• A settlement conference attended by the attorneys for both sides, the parent, and Ms. Debnam (2.17 hrs.);
• A telephone conference with both plaintiffs following the settlement negotiations to ensure that they understood the proceedings, and to determine next steps;
• A “pre-hearing conference” attended by the attorneys as well as the hearing officer (1 hr.); and
• Time spent reading and evaluating the opposition to the complaint filed during the settlement meeting (2 hrs.).
Id. at 92–93. Only the first two events are at issue.
Under the IDEA, attorneys' fees incurred for “preliminary meetings”—defined in 20 U.S.C. § 1415(f)(1)(B)(i) as pre-litigation meetings between the local educational agency, the parents, and relevant members of the IEP team at which the local educational agency “is provided the opportunity to resolve the complaint”—are not compensable. 20 U.S.C. § 1415(i)(3)(D)(iii).
The Court finds that the settlement conference meets the statutory definition of a “preliminary meeting.” The notes on the invoice reveal that the attorneys, the parent, and Ms. Debnam (the parent's advocate) were all present at the meeting, and that settlement options were discussed. Ex. H to Pls.' Mot. at 93. It also appears that the meeting occurred prior to the September 14 prehearing conference, and it certainly occurred prior to the October 6 prehearing conference and the November 4 hearing. Id.; Ex. G to Pls.' Mot. at 70–71. Accordingly, plaintiffs is not entitled to the 2.17 hours billed for Ms. Hecht's participation in the settlement conference.
The Court notes that the order in which these events appear on the invoice is jumbled, which makes it difficult to piece together a chronology. However, it appears that the events of September 14 are listed on the invoice in reverse chronological order, so the settlement conference occurred before the prehearing conference.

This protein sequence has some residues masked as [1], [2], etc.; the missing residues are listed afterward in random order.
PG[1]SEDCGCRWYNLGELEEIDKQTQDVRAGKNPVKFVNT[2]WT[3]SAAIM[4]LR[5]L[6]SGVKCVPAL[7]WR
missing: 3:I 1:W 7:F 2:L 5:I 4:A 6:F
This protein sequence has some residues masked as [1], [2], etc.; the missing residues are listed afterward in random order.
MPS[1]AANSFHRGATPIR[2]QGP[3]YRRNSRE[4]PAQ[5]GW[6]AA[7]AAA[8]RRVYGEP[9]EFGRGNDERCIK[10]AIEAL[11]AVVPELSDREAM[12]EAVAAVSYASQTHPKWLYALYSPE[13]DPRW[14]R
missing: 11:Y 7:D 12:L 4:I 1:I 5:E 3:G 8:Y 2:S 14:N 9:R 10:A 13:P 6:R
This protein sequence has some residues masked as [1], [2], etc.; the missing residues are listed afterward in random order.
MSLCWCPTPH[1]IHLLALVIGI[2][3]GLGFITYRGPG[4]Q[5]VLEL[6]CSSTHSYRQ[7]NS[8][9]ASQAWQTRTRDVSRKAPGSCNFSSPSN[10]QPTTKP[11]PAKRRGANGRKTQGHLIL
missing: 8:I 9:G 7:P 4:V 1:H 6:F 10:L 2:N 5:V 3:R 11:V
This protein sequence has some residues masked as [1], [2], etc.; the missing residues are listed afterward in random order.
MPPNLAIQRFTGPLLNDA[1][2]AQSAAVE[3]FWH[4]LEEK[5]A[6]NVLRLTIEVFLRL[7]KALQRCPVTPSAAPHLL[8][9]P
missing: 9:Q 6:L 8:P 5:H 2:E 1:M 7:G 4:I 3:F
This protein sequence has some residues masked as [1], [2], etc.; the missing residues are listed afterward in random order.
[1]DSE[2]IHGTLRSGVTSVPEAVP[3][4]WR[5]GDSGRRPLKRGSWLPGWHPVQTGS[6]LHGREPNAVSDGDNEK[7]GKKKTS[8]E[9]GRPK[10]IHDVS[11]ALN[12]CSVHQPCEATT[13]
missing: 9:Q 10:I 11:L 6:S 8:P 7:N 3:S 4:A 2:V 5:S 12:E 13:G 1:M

However, the Court agrees with the Magistrate Judge that there is no authority for the proposition that time spent preparing for a settlement conference should be excluded from an award of fees. Report at 13. These services do not fall within the category of “preliminary meetings” and defendant offers no evidence that they fall within any other category for which the Court is barred from awarding fees. See20 U.S.C. § 1415(i)(3)(D).
Accordingly, the Court will award attorneys' fees for all of the hours claimed except for the 2.17 hours of Ms. Hecht's time that was billed for her participation in a September 14, 2010 settlement conference.
Based on the Court's review of the Magistrate Judge's Report and Recommendation, the parties' objections, and the Administrative Record, the Court will grant in part plaintiffs' motion for summary judgment. The Magistrate Judge's Report will be adopted to the extent that it recommends denying declaratory relief and awarding costs in the amount of $5.55. The remaining recommendations in the Report will be rejected.
Accordingly, the Court will award attorneys' fees at the rates requested by plaintiffs for all of the time billed by Ms. Hecht and Ms. Neloms, except for 2.17 hours of Ms. Hecht's time. The applicable rates are $270 per hour for Ms. Hecht's services and $330 per hour for Ms. Neloms's services. The Court will also award costs in the amount of $5.55.
The Court will also require the parties to submit a statement on or before October 12, 2012, setting out their joint position (or if they cannot agree, their separate positions) on the following issues: (1) the total amount owed to plaintiffs for costs and fees, with attorneys' fees calculated in accordance with the rates and hours set forth in this Memorandum Opinion; (2) the amount defendant has already paid to plaintiffs in costs and fees; and (3) the balance that this Court should therefore award to plaintiffs for their outstanding costs and fees in accordance with this decision.
A separate order will issue.